Brexit – Too close to call

Brexit is the abbreviation for “British Exit” from the European Union (EU). The country will vote on the issue of whether to stay in the EU or leave in a referendum on Thursday 23rd June 2016.

At the time of writing, the Brexit referendum is only 3 months away and the indicators are that he result could be very close. The website “What the UK thinks” ( ) shows the following split in voting intentions in its poll of polls:

  • Remain in the EU – 51%
  • Leave the EU – 49%

It is an independent social research website. Commentary is provided on the website by respected academic, Professor John Curtice of Strathclyde University. Famously, he was the academic whose exit poll analysis at the 2015 General Election correctly forecast the result when the major professional pollsters got is so badly wrong.

The views of the major bookmakers and betting websites regarding the referendum result tend to suggest a sentiment in which the outcome of the referendum is a “remain” vote. The website “Odds Checker” ( ) shows the odds offered by all the major betting websites. The vast majority are showing the following betting odds:

  • Remain in the EU – 1/3 (75%)
  • Leave the EU – 9/4 (40%)

Bookmakers and betting websites are not infallible and they do sometimes get it wrong. However, bookmakers do have a track record of generally being better forecasters of election results than the major pollsters.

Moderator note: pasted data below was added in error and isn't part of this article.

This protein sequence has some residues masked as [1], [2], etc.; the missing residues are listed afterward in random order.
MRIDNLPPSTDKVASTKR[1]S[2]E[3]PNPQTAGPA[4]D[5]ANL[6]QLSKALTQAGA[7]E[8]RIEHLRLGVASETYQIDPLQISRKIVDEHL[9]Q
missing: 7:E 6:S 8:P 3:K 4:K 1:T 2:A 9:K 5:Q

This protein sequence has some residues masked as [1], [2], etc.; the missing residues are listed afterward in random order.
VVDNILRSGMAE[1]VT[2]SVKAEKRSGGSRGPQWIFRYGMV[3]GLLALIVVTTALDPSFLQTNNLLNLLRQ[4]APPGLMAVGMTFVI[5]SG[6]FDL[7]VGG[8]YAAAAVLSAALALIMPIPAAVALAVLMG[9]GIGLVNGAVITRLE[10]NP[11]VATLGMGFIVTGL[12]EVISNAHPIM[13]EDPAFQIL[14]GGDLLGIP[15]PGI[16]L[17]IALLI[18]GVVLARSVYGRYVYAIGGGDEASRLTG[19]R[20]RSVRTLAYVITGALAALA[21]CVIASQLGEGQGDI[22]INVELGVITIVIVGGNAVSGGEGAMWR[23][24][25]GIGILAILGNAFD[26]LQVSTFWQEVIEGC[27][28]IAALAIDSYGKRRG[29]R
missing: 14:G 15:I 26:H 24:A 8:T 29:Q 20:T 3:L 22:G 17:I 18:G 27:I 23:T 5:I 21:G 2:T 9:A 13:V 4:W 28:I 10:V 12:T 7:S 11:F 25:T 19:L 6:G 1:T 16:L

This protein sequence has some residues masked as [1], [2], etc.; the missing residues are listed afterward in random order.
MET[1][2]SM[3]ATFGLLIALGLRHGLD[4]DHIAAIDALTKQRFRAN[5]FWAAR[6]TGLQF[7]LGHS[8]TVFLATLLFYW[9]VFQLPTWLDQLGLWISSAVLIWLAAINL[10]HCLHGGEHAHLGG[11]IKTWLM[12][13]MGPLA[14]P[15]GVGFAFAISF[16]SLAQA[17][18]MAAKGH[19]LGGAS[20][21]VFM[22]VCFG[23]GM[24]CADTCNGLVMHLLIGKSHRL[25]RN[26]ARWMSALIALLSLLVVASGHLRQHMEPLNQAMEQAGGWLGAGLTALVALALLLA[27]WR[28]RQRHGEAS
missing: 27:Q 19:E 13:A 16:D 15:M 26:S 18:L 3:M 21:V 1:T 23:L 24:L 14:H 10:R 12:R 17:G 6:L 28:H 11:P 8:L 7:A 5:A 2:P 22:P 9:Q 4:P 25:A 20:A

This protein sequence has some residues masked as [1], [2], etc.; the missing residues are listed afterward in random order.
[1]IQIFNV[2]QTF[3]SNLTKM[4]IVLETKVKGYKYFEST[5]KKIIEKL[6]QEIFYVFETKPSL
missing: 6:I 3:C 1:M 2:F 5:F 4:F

So can we read anything into this? Well the outer range of forecasts appears to suggest that the result could be a vote in favour of staying within the EU, but how close the result is likely to be is far from certain. When margin for error is taken into account for both the polls and for the betting odds, the only conclusion that can be drawn is that neither the stay nor the leave campaign has yet opened upon a substantial margin in favour.

With 3 months of campaigning yet to be fought, there is time for the public mood to be influenced by current affairs and by continuing campaigning by key political figures. In short, at this stage, the likely result is too close to call.

Brexit Planning

The question of the moment for many firms should be “What risks arise from Brexit?”
Whilst the result may be too close to call at this time, the nation will decide on 23 June 2016 and if the vote is to leave the EU, the transition will start immediately. Brexit may be only 3 months away.

This raises the question for firms of what risks may be faced and what planning is needed to respond to them. As the UK has been a member of the EU (in its current and previous forms) since 1973, the accumulation of 43 years of intertwining of UK and EU law and regulation means any transition will not be easy.

The EU is intended to be a business friendly and continental-wide market. It is based upon the principles of

  • A single market
  • Freedom of establishment
  • Free movement of capital
  • Free movement of labour

This is facilitated by common rules and regulations. EU Directives are supranational laws that must be enacted into national law. EU regulations are automatically adopted into national law.

Over the last 43 years, the EU member states have made integrated law that permeates most areas of business life and everyday life.